These fried char-siu chicken dumplings (Chinese BBQ chicken dumplings) are an incredibly tasty appetizer recipe that is a fun weekend project to make. (Jump directly to the recipe.)
Some people just casually say to their significantly others “I think I’ll make some dumplings today!” I’m sure of it. Because in their minds, dumplings are something you can just whip up at a moment’s notice. I’m not one of those folks.
I don’t make dumplings very often so when I do, I get myself ready for a weekend project. The truth is, dumplings aren’t that difficult to make but I’m not a pro, so I need to give myself plenty of time to make them. And I also have to give myself permission that they won’t look picture perfect Instagram worthy. I know dumplings are IG gold…but only if they look amazing. Mine never do. But I’ve come to terms with my mediocre pleating skills.
All that said, I came across a recipe for char siu chicken dumplings while flipping through a cookbook by Donna Hay that came out a few years ago and I knew I had to make them. Especially when I saw Andrea Nguyen’s recipe for char-siu chicken on Simply Recipes. I’m a huge fan of both Andrea and Simply Recipes (though I’m a little bias as I’m a contributor to Simply Recipes and have met Andrea a few times at various food events) so I knew a mashup of their recipes would be a winning combination. One taste, and I knew my instincts were right.
The meaning of Char Siu
Char siu is a style of Chinese barbecue, literally translated to “fork roasted” or “fork burn”. Cha means fork (named after the long forks that the meat is often skewered on) while siu means roasted or burned. Most associated with boneless pork, the char siu sauce is also often colored with red food coloring (as red is the color of good luck). I skipped the red coloring in this recipe (as does Andrea Nguyen) and went with chicken thighs, which are equally juicy and moist, but don’t require the long marinade time. Though you can grill these thighs if you want the smoky charred flavor, I opted to roast them in the oven for convenience, as they’re going to be used as a filling for the dumplings
Make it ahead of time
There a number of ways you can make components ahead of time. Consider making the marinade by itself a day or two beforehand. Just store it in the fridge covered or in a jar. It should last up to 48 hours covered and chilled. You can also marinade the chicken thighs ahead of time if you’d like, up to 8 hours or overnight. The meat will be more flavorful with a longer marinade time. But don’t worry, 30 minutes is plenty of time for the marinade to give the thighs flavor. You can also marinade and cook the thighs ahead of time. Chop the cooked chicken and toss with the sauce. Cover and refrigerate. Then the next day all you need to do is make the dough, assemble the dumplings and fry!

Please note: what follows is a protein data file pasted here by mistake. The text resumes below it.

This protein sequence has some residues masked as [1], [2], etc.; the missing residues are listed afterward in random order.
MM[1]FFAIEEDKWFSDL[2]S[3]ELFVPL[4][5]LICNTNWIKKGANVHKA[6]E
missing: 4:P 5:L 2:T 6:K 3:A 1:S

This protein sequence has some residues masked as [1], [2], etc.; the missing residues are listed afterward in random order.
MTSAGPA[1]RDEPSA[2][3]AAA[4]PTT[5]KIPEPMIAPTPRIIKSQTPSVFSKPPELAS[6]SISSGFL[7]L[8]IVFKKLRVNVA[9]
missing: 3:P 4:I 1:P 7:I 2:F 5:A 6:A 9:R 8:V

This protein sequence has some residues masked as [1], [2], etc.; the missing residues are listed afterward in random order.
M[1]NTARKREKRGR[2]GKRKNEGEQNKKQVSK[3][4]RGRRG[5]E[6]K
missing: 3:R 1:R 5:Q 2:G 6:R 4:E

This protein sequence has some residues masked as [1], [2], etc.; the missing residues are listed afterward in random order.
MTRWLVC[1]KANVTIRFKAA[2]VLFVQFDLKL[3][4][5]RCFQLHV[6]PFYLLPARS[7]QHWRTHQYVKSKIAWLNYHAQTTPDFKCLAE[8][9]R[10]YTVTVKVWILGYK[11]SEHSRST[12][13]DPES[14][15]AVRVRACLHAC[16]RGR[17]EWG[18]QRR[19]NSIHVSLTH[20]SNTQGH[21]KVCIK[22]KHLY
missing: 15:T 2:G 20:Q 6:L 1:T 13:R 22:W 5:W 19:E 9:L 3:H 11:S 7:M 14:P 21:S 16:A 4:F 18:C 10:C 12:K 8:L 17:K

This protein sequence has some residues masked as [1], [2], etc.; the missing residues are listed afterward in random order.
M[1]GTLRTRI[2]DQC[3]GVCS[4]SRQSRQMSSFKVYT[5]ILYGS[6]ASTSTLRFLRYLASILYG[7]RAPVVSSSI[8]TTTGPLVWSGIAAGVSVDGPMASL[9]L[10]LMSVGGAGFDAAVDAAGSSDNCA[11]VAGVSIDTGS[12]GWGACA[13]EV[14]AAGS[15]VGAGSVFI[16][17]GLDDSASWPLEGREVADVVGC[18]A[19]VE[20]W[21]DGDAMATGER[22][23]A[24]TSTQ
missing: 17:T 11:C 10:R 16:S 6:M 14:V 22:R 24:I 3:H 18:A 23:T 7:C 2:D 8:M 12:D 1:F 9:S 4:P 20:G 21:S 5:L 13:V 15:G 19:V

Where to find the Asian ingredients
Five spice, hoisin sauce and sesame oil are probably the most difficult ingredients to find. But they can be found at an Asian grocery store or online. Increasing common grocery stores across the country are stocking more and more ethnic ingredients. Look in the Asian/Ethnic section in your grocery store.
Shortcut these dumplings by using store-bought char siu sauce or wonton wrappers
If you really don’t feel like making the sauce from scratch you can use 1/2 cup of store bought bottled char siu sauce if you’d like. You can even go the semi-homemade route and doctor the char siu sauce by adding 1 tablespoon of honey, 2 teaspoons of the sesame oil, 1/2 teaspoon of five spice, some grated ginger and/or green onions. Adding the additional ginger and green onions in particular will definitely perk up the commercial sauce.
You can also buy homemade wonton wrappers if you don’t feel like making your own from scratch. But I really recommend the homemade ones. Not only do they taste better but they have a “stretchy” quality that make filling the dumplings easier! The store-bought wonton wrappers tear more easily and can be a little frustrating to use as they are made thinner. If you do go the store-bought wonton wrapper route, try using less filling in the beginning to make sure they don’t tear and fry them a shorter amount of time (try 1 to 2 minutes or until golden brown) as the thin wrapper cooks fast.